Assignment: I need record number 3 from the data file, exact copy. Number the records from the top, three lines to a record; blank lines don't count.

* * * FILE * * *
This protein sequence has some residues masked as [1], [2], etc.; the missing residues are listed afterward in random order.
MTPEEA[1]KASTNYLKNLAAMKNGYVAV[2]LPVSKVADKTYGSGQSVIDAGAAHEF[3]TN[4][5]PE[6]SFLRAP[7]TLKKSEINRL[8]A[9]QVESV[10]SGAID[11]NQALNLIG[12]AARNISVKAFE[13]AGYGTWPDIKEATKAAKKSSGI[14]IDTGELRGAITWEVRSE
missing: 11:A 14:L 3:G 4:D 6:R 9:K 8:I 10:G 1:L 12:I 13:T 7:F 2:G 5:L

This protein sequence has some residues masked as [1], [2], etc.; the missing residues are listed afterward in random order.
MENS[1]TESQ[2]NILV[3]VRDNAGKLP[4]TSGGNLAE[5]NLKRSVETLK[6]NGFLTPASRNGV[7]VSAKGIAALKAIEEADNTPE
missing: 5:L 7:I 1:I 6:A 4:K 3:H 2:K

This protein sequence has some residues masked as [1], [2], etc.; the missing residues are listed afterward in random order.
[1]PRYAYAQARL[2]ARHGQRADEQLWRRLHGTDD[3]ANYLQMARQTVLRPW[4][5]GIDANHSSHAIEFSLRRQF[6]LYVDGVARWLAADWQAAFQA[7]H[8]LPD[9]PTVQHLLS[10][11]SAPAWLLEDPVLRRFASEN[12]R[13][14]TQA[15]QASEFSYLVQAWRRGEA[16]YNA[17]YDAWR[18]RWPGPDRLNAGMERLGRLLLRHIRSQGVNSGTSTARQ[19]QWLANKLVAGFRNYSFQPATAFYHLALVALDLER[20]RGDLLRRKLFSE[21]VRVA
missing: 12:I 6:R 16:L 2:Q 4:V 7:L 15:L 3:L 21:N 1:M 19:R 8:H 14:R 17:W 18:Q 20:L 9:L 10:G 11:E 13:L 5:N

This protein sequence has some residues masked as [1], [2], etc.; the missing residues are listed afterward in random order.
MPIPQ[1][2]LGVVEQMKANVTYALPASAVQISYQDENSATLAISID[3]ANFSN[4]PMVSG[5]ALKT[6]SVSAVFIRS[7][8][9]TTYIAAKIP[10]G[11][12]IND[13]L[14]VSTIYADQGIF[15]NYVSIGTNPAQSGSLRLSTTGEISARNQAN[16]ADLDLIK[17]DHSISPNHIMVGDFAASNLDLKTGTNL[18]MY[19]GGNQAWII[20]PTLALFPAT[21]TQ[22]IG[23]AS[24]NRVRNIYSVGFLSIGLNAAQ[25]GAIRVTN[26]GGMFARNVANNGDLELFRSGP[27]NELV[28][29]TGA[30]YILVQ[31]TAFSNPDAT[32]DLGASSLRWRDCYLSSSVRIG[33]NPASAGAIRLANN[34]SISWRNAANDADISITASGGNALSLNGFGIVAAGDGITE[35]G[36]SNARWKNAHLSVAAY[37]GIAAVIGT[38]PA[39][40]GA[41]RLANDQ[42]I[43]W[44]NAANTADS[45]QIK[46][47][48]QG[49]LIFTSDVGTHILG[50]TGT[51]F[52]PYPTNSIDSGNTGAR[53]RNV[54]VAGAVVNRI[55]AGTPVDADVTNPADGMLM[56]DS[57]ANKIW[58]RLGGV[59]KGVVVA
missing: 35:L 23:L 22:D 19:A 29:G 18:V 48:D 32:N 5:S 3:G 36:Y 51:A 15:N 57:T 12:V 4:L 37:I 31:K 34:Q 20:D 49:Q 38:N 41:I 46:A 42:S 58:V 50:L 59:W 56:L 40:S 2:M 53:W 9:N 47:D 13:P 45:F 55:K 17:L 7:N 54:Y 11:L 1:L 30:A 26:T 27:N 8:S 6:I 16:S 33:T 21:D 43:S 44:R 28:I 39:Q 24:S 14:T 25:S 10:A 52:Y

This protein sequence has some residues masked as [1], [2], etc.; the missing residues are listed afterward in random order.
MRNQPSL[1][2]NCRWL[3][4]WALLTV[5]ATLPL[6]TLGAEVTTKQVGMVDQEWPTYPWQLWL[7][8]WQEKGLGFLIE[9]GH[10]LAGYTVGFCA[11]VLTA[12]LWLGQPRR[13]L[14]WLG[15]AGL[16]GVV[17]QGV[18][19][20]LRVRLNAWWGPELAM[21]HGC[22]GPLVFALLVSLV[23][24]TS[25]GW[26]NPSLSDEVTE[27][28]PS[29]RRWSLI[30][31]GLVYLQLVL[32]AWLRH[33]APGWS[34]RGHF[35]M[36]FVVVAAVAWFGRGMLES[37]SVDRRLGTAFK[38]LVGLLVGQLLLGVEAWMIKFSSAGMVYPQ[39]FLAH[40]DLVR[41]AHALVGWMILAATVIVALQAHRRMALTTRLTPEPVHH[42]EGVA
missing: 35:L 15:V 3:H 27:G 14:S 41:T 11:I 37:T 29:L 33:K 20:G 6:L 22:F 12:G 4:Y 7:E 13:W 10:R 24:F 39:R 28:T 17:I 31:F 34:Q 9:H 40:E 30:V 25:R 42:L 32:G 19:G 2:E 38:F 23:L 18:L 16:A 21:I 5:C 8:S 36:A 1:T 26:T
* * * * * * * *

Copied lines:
This protein sequence has some residues masked as [1], [2], etc.; the missing residues are listed afterward in random order.
[1]PRYAYAQARL[2]ARHGQRADEQLWRRLHGTDD[3]ANYLQMARQTVLRPW[4][5]GIDANHSSHAIEFSLRRQF[6]LYVDGVARWLAADWQAAFQA[7]H[8]LPD[9]PTVQHLLS[10][11]SAPAWLLEDPVLRRFASEN[12]R[13][14]TQA[15]QASEFSYLVQAWRRGEA[16]YNA[17]YDAWR[18]RWPGPDRLNAGMERLGRLLLRHIRSQGVNSGTSTARQ[19]QWLANKLVAGFRNYSFQPATAFYHLALVALDLER[20]RGDLLRRKLFSE[21]VRVA
missing: 12:I 6:R 16:L 2:Q 4:V 7:L 15:L 3:L 21:N 1:M 19:R 8:H 14:R 17:W 18:Q 20:L 9:L 10:G 11:E 13:L 5:N